June 17, 2014 • 2 min read
I’ve been learning about Agile software development this year.
Agile is a software development methodology that was defined in 2001 with the document The Agile Manifesto. Among other contributions, Agile offers a set of twelve principles to guide software development teams in the twenty-first century.
Not every team is Agile or has a full-time Agile Coach, but the principles defined in The Agile Manifesto have had a big impact on the entire technology industry. They are worth considering even if your team doesn’t adopt them all.
I’d like to look at each principle and reflect on how I’ve tried to apply it to my work.
The first principle of Agile is: ‘Our highest priority is to satisfy the customer through early and continuous delivery of valuable software.’ Breaking this sentence down: ‘Our highest priority is to satisfy the customer…’ Meeting this requirement means understanding who my customer is. For a social networking startup, the easy answer would be our users. But I don’t think it’s that simple.
I work for many stakeholders. My boss is a customer, because he depends on my code to be functional and delivered on schedule. My coworkers are customers, because their success depends on a reliable product. Our supporters are customers, because they have put their assets and reputations forward in support of what we do.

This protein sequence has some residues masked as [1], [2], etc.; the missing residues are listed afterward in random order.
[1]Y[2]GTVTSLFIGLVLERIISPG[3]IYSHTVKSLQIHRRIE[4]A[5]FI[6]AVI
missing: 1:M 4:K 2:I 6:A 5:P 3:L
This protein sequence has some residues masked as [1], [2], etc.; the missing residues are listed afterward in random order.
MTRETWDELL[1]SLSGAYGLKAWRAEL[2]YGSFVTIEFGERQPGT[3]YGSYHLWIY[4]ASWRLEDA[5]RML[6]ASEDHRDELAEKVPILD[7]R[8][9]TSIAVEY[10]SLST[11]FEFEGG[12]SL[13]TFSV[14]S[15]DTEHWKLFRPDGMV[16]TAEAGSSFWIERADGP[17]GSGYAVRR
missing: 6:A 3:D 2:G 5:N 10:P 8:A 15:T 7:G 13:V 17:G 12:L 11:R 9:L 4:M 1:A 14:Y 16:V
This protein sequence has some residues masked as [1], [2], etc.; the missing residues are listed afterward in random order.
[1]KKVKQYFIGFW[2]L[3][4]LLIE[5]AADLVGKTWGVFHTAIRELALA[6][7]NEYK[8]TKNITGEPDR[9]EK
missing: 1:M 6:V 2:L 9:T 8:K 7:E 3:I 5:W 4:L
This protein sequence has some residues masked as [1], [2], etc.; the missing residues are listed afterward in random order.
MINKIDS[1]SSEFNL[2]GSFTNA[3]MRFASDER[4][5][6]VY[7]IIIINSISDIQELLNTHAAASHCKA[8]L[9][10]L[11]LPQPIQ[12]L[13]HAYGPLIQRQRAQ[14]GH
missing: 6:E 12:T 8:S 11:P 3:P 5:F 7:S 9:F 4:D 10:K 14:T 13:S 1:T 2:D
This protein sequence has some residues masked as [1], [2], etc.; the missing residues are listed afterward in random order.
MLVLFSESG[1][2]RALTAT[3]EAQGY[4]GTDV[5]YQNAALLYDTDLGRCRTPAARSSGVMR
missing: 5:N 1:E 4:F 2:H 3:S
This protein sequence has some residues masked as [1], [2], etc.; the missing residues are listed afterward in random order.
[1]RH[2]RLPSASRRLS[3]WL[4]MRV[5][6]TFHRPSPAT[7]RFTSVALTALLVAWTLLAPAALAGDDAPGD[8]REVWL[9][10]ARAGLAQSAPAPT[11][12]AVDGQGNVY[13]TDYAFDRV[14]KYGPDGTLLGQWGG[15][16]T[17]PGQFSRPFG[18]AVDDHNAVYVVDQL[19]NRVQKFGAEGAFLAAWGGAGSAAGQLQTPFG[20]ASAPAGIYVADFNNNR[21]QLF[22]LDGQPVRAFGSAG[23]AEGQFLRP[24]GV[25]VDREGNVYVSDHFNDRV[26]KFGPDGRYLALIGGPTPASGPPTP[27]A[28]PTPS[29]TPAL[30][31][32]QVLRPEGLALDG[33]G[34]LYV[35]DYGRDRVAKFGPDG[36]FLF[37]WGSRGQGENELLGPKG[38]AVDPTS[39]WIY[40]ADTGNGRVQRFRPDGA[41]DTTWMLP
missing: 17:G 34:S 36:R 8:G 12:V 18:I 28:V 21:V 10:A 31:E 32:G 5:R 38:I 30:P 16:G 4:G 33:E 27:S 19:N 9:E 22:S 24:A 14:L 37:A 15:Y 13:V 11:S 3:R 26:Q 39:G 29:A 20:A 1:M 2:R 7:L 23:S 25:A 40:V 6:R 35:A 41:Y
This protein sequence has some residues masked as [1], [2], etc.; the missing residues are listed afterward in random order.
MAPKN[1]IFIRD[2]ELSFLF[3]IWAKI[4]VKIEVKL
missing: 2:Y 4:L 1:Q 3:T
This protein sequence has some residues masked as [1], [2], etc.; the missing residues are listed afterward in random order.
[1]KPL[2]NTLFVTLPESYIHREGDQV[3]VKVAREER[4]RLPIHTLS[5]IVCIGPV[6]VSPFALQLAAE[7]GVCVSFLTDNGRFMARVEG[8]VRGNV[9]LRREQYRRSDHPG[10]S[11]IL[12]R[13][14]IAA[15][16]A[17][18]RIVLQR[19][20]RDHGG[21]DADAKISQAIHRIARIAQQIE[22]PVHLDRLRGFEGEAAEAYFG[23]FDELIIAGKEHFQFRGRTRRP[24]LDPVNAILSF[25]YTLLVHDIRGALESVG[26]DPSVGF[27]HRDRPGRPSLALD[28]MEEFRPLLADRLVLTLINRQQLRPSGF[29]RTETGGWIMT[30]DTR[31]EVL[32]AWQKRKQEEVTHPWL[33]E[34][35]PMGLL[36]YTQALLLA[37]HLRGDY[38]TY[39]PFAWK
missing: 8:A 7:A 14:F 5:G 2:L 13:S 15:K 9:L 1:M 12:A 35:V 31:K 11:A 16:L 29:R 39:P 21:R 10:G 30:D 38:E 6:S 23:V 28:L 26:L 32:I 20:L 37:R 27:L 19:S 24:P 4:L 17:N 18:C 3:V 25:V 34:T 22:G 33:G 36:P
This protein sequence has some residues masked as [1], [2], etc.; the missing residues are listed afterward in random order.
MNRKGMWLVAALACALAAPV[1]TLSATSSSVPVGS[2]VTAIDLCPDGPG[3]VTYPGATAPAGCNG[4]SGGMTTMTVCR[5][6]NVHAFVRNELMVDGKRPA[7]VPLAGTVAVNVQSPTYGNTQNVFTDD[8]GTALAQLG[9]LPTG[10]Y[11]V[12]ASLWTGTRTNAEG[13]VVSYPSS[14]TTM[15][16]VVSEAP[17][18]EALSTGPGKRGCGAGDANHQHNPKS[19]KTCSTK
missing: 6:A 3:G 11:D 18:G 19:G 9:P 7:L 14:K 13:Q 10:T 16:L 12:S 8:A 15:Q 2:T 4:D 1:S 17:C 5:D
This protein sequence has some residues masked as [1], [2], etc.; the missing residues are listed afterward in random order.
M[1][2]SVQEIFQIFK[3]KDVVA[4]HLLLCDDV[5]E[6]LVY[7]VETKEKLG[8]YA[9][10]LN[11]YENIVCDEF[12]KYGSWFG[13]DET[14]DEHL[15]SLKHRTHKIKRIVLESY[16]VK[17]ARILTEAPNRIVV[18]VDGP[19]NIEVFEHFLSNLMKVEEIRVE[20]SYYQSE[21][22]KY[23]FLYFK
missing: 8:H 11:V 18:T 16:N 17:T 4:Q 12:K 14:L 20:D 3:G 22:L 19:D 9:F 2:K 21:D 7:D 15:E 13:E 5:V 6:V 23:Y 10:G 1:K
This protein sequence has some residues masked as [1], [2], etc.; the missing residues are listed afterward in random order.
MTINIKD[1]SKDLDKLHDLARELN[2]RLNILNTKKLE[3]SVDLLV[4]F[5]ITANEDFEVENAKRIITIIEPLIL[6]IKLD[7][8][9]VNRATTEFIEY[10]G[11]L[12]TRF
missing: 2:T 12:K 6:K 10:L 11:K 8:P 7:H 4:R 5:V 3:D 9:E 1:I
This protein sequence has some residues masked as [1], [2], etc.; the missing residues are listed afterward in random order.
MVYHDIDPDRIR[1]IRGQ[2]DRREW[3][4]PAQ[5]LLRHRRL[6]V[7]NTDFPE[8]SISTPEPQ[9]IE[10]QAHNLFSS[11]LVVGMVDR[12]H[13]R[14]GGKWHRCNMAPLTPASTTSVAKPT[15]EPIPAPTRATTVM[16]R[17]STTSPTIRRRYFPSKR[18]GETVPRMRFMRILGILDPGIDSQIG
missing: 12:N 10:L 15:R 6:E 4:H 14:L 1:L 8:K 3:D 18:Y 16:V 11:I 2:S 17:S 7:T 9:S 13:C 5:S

All of these are customers, and they all need to be satisfied as my highest priority.
Reading on: ‘…through early and continuous delivery…’ This is one of the hardest parts of Agile for me, and I’m still figuring it out. Continuous delivery is the idea that a lot of small, incremental deployments are better than one giant deployment, because it’s easier to fix mistakes and also pivot when the changes between each release are small.
I recently relearned the value of early and continuous delivery when I waited until late in a deployment cycle to make the first push to our internal testing environment. The product wasn’t production-ready, and I didn’t want to send it to testing, where it would trigger a stream of bug reports. So I waited, continuing to fix bugs.
The cost of this choice was that when I finally did deploy for testing, we dropped a huge list of changes onto the server, some of which needed to be exhaustively tested. My quest for perfection (which does not exist) was only adding risk into the release. A better solution would have been to deploy for testing earlier, let the team find the bugs I knew about, and deal with them when they came. I could have kept working, and given them the chance to find other bugs I wasn’t already tracking.
Reading on: ‘…of valuable software.’ What is valuable software? That’s not an easy question, because value is relative. To me, software is valuable when it advances the objectives of the business. Anything built for internal use, such as a custom chat service for employees, must be justifiable in the context of the company’s larger business objectives. For companies where the team is remote (like Github), a custom chat service might be a crucial tool. If a program is functional and advances the business, then I think it is valuable software.
Blog of Jake Worth, software engineer in Maine.